The 20–35 cm stems of ground plum sprawl across the dry grassland. Its leaves are composed of many leaflets that are smooth on top and hairy below. Typical sweet-pea type flowers are white with the keel, or bottom portion of the flower, having a purple tinge. The seeds are in distinctive, round pods 15–25 mm across
These pods become dark purplish-brown and hard as they mature, but when they are young they are red and fleshy. According to Johnston, these “fleshy pods were eaten both raw and boiled.” (39) Jennings reports the boiled roots were “used as a toothpaste, and as treatment for insect bites. The dried and powdered roots were used as a coagulant to stop bleeding.”(168)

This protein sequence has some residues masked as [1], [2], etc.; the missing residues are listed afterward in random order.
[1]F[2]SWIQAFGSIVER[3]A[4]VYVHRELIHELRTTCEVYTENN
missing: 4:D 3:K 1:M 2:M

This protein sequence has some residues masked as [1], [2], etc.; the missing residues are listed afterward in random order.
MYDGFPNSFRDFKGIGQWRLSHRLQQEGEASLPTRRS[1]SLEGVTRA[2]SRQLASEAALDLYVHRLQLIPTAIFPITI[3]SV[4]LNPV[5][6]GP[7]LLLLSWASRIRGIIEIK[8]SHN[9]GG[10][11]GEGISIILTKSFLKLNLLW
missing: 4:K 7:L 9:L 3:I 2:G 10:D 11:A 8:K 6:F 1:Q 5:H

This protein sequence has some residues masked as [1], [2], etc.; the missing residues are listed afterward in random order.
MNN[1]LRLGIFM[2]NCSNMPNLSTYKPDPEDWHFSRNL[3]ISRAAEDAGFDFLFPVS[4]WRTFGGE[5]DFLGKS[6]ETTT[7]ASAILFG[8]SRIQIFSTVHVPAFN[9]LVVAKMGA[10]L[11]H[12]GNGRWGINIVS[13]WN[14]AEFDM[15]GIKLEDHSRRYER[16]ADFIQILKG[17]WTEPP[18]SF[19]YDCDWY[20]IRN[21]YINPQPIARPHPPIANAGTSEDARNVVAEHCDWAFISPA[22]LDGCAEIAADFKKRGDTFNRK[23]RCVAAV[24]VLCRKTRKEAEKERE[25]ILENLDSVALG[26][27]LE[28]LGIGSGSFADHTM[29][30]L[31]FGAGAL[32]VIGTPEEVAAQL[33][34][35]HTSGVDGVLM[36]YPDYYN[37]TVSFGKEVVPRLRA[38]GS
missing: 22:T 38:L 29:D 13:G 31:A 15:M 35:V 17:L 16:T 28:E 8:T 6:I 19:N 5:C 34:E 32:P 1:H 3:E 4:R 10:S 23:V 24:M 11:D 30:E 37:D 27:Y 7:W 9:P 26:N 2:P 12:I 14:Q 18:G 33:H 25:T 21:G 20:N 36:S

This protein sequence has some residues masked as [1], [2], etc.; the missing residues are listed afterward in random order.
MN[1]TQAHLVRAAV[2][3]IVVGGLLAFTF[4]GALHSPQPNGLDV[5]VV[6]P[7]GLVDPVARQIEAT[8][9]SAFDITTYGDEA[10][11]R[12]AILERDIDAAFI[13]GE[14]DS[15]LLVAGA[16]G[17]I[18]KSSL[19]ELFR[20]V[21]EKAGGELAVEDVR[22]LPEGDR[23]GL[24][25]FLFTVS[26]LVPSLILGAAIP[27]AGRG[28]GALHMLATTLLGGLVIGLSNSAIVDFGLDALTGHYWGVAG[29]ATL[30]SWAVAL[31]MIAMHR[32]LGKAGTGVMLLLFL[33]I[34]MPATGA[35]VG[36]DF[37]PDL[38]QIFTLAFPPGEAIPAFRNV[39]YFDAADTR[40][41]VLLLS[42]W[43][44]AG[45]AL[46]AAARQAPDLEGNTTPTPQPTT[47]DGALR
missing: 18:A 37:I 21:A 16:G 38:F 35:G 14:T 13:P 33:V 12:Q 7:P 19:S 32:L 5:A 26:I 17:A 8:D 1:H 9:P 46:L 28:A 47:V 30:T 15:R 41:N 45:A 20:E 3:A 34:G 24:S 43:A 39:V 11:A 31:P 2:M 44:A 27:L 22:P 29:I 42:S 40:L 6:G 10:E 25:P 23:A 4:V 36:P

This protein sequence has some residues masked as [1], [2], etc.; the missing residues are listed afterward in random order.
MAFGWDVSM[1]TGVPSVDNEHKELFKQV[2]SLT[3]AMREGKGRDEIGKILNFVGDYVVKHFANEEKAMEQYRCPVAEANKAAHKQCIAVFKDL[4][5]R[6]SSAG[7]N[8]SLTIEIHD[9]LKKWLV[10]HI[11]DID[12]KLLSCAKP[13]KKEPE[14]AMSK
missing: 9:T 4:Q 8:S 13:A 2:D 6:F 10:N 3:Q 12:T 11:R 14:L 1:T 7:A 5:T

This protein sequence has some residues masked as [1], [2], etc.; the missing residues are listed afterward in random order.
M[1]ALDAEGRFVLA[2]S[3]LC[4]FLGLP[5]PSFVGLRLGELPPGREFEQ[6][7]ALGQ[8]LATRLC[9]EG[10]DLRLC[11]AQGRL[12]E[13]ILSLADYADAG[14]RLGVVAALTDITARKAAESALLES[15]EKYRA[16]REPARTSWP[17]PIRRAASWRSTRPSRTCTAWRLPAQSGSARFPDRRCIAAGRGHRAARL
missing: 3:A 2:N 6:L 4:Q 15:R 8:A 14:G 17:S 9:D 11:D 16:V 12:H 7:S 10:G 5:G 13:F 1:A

To be added soon.
Jennings, Neil. 2007. Prairie Beauty. Rocky Mountain Books, AB.
Johnston, Alex. 1987. Plants and the Blackfoot. Occasional Paper No. 15., Lethbridge Historical Society, AB.